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Discussion Starter #1
So I ended up with a EPI high elevation kit because I was forced to take a store credit on something else. Now the kit I have is WE391046 which is for a 700 grizzly 07 to 11. I know that the kit should work even though I have a 17. Just wondering if it is worth my time to install it or if I should just put it on kijiji? I has an orange spring 2 different size weights and 6 little springs.
 

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Your 700 has the equivalent to the orange spring, and the weights a probably lighter.
Installing the kit depends on what change you want.
 

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Discussion Starter #3
Your 700 has the equivalent to the orange spring, and the weights a probably lighter.
Installing the kit depends on what change you want.
I through 27 zillas on it and it took away from the bottom end. I am 100% happy with it but I am afraid I will burn the clutch out if I don't change anything. It just crawls like a tank now, so far unstoppable. I am in the midst of buying a Kodiak though. Lighter clutch weights will be a bonus
 

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I through 27 zillas on it and it took away from the bottom end. I am 100% happy with it but I am afraid I will burn the clutch out if I don't change anything. It just crawls like a tank now, so far unstoppable. I am in the midst of buying a Kodiak though. Lighter clutch weights will be a bonus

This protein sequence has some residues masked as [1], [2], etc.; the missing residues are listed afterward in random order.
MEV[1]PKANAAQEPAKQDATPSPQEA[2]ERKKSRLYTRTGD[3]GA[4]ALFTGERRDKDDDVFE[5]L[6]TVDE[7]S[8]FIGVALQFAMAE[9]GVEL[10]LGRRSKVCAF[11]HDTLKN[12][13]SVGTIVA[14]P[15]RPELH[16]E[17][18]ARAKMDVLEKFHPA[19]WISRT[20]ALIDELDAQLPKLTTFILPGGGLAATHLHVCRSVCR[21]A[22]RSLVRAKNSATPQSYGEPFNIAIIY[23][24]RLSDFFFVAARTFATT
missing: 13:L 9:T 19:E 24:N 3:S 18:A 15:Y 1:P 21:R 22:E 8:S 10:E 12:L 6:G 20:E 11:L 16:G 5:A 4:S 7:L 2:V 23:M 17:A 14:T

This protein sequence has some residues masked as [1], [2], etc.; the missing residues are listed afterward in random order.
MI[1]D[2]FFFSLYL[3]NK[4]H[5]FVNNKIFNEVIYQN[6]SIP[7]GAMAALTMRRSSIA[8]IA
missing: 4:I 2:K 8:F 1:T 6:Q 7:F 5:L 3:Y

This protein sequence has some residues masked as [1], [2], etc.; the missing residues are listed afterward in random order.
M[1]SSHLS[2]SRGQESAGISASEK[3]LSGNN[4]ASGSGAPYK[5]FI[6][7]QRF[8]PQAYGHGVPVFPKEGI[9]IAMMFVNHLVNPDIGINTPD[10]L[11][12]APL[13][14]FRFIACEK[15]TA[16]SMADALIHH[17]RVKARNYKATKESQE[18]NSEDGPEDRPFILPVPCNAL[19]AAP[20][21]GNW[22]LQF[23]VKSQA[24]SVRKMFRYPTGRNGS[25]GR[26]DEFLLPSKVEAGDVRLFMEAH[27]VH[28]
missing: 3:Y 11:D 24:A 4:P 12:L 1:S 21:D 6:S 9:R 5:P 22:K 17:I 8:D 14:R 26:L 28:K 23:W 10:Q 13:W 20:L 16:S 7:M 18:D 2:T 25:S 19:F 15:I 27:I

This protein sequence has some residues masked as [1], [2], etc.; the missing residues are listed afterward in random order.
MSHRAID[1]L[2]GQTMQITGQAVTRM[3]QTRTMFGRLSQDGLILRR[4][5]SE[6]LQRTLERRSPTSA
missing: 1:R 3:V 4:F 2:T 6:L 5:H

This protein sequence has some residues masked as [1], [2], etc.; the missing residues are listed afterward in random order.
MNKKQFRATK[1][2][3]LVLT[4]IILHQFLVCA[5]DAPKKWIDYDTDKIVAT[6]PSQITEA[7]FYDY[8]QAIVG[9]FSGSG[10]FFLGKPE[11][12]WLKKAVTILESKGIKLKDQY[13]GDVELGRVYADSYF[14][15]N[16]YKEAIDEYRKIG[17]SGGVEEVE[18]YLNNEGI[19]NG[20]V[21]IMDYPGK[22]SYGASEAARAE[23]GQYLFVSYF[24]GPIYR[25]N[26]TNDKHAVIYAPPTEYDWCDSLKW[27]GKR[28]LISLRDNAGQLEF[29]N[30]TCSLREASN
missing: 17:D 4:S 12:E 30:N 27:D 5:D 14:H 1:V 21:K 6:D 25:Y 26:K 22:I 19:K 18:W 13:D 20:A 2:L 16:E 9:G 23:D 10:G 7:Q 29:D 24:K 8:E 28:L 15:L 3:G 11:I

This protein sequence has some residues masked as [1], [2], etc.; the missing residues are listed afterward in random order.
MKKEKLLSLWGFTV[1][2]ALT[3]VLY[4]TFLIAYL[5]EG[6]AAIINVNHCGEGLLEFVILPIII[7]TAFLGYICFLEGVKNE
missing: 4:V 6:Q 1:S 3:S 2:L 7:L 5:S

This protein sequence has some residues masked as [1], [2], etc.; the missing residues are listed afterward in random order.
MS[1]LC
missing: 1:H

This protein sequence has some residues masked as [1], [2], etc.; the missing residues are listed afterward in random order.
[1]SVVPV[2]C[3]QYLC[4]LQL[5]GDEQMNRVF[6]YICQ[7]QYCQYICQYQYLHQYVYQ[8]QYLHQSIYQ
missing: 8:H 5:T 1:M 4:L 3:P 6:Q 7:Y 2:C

Somewhere I read on here you need to determine the true tire roll-out for your tires at your p.s.i. to know the additional drag from your taller tires.
It may feel O.K. now, but there have been a lot of new members join to say after a few hundred miles their ride crapped out.
If you want the stock feel you have to raise the pulley ratio by the same percentage as the roll-out increase from the new tires over the old tires.
You have to know the old tire roll-out and the stock pulley ratio to know what you have and what you need to change.
The bottom end take away was by a percentage equal to the roll-out increase percentage. I am thinking that is by percentage how much faster the wet clutch wears out.
The weights, the stall springs and the secondary spring you ordered do not change the pulley ratio, and that is why we tell other to stay away from kits.
As for the lighter weights being a bonus, that is only if you have the right weights for your riding style and conditions.
I use three different weight weights in combination with two different diameter covers, three different shims with or without a machined sheave, and three different secondary springs based upon the trail conditions and requirements for the day's ride.
I suggest you forget the kit exists and get a purple spring and 3 different shims to start with. A 1 mm, a .5 mm and a .2 mm shim.
Let us know what you decide.
 
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I through 27 zillas on it and it took away from the bottom end. I am 100% happy with it but I am afraid I will burn the clutch out if I don't change anything.